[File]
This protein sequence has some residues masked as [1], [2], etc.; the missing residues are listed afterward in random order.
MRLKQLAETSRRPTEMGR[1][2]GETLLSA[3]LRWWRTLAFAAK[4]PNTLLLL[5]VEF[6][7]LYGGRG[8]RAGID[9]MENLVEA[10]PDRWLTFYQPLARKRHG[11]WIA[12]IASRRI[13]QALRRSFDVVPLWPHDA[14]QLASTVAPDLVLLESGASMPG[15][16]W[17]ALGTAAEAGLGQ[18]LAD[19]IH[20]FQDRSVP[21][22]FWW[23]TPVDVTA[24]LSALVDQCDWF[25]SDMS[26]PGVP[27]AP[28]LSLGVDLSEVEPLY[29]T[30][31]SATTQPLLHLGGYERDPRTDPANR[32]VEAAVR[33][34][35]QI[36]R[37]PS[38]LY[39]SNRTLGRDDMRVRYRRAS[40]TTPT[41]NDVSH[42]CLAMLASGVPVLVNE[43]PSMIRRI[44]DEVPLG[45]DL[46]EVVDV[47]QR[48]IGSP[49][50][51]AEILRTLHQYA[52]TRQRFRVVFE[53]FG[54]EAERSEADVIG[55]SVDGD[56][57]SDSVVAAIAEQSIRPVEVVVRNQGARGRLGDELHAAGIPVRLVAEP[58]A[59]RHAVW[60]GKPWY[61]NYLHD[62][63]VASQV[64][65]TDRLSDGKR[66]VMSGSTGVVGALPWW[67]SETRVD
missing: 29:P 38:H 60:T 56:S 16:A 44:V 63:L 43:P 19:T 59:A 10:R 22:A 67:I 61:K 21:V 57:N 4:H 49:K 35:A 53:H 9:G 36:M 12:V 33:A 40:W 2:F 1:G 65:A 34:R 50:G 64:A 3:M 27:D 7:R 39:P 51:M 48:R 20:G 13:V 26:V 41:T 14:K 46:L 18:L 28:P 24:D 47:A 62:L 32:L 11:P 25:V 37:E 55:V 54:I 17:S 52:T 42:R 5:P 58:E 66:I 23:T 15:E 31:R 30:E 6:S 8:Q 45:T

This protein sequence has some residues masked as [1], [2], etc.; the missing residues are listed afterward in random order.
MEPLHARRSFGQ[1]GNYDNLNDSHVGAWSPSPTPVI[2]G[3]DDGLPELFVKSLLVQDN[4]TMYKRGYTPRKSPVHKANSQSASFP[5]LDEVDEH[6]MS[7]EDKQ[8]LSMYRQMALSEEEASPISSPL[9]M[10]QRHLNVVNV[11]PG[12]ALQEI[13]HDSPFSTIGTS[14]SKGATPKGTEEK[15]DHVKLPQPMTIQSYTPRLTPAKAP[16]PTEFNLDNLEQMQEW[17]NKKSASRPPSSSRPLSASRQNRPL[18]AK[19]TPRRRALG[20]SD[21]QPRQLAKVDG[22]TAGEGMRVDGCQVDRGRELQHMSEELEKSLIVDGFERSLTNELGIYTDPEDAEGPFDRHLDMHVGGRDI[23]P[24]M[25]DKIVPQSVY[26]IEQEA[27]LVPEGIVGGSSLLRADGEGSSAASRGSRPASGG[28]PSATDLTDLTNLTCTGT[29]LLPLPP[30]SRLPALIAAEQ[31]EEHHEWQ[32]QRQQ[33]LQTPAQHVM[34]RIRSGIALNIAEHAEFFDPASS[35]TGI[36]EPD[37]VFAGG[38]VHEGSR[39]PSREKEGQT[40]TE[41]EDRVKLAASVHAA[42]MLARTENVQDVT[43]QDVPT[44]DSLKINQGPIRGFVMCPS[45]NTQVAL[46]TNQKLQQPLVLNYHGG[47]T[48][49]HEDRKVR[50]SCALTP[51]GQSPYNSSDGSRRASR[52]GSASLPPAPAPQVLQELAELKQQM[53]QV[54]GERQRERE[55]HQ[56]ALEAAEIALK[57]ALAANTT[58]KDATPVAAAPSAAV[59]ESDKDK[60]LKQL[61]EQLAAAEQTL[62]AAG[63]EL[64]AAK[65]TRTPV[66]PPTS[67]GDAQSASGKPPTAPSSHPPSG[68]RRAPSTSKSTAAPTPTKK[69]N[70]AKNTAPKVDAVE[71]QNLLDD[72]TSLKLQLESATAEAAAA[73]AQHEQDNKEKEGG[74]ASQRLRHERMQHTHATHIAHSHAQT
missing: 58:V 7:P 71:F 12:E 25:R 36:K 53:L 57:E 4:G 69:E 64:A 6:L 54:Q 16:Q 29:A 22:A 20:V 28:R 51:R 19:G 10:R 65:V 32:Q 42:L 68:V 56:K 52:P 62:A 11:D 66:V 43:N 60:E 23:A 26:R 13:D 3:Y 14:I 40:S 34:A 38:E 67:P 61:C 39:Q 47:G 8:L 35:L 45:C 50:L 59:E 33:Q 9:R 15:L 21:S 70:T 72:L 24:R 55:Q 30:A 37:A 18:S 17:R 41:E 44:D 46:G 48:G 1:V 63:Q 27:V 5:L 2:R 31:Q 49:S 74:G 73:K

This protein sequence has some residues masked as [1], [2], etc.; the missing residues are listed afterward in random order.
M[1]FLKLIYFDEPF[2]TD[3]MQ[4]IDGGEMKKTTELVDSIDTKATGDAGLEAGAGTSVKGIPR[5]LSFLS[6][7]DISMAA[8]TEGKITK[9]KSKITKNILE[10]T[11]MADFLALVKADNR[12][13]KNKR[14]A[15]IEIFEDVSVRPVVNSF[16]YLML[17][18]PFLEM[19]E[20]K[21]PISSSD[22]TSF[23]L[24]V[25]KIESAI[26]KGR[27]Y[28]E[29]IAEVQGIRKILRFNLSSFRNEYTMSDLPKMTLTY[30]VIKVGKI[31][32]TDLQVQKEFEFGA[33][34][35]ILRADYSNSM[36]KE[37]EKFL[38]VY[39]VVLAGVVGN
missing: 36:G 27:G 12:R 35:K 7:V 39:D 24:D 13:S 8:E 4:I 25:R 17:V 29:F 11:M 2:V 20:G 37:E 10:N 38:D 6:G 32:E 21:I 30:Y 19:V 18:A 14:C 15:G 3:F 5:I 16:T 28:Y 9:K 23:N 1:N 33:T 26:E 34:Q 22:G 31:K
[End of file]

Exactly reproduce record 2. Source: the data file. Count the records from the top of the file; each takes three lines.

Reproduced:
This protein sequence has some residues masked as [1], [2], etc.; the missing residues are listed afterward in random order.
MEPLHARRSFGQ[1]GNYDNLNDSHVGAWSPSPTPVI[2]G[3]DDGLPELFVKSLLVQDN[4]TMYKRGYTPRKSPVHKANSQSASFP[5]LDEVDEH[6]MS[7]EDKQ[8]LSMYRQMALSEEEASPISSPL[9]M[10]QRHLNVVNV[11]PG[12]ALQEI[13]HDSPFSTIGTS[14]SKGATPKGTEEK[15]DHVKLPQPMTIQSYTPRLTPAKAP[16]PTEFNLDNLEQMQEW[17]NKKSASRPPSSSRPLSASRQNRPL[18]AK[19]TPRRRALG[20]SD[21]QPRQLAKVDG[22]TAGEGMRVDGCQVDRGRELQHMSEELEKSLIVDGFERSLTNELGIYTDPEDAEGPFDRHLDMHVGGRDI[23]P[24]M[25]DKIVPQSVY[26]IEQEA[27]LVPEGIVGGSSLLRADGEGSSAASRGSRPASGG[28]PSATDLTDLTNLTCTGT[29]LLPLPP[30]SRLPALIAAEQ[31]EEHHEWQ[32]QRQQ[33]LQTPAQHVM[34]RIRSGIALNIAEHAEFFDPASS[35]TGI[36]EPD[37]VFAGG[38]VHEGSR[39]PSREKEGQT[40]TE[41]EDRVKLAASVHAA[42]MLARTENVQDVT[43]QDVPT[44]DSLKINQGPIRGFVMCPS[45]NTQVAL[46]TNQKLQQPLVLNYHGG[47]T[48][49]HEDRKVR[50]SCALTP[51]GQSPYNSSDGSRRASR[52]GSASLPPAPAPQVLQELAELKQQM[53]QV[54]GERQRERE[55]HQ[56]ALEAAEIALK[57]ALAANTT[58]KDATPVAAAPSAAV[59]ESDKDK[60]LKQL[61]EQLAAAEQTL[62]AAG[63]EL[64]AAK[65]TRTPV[66]PPTS[67]GDAQSASGKPPTAPSSHPPSG[68]RRAPSTSKSTAAPTPTKK[69]N[70]AKNTAPKVDAVE[71]QNLLDD[72]TSLKLQLESATAEAAAA[73]AQHEQDNKEKEGG[74]ASQRLRHERMQHTHATHIAHSHAQT
missing: 58:V 7:P 71:F 12:E 25:R 36:K 53:L 57:E 4:G 69:E 64:A 6:L 54:Q 16:Q 29:A 22:A 20:V 28:R 51:R 19:G 10:R 65:V 32:Q 42:L 68:V 56:K 52:P 62:A 11:D 66:V 43:N 60:E 23:A 26:R 13:D 3:Y 14:I 40:S 34:A 38:E 67:P 61:C 39:Q 47:G 8:L 35:L 45:C 50:L 59:E 33:Q 9:R 15:L 21:S 70:T 72:L 24:R 55:Q 30:A 37:A 18:S 17:R 41:E 44:D 46:G 48:G 1:V 63:Q 27:V 5:L 2:R 31:Q 49:S 74:G 73:K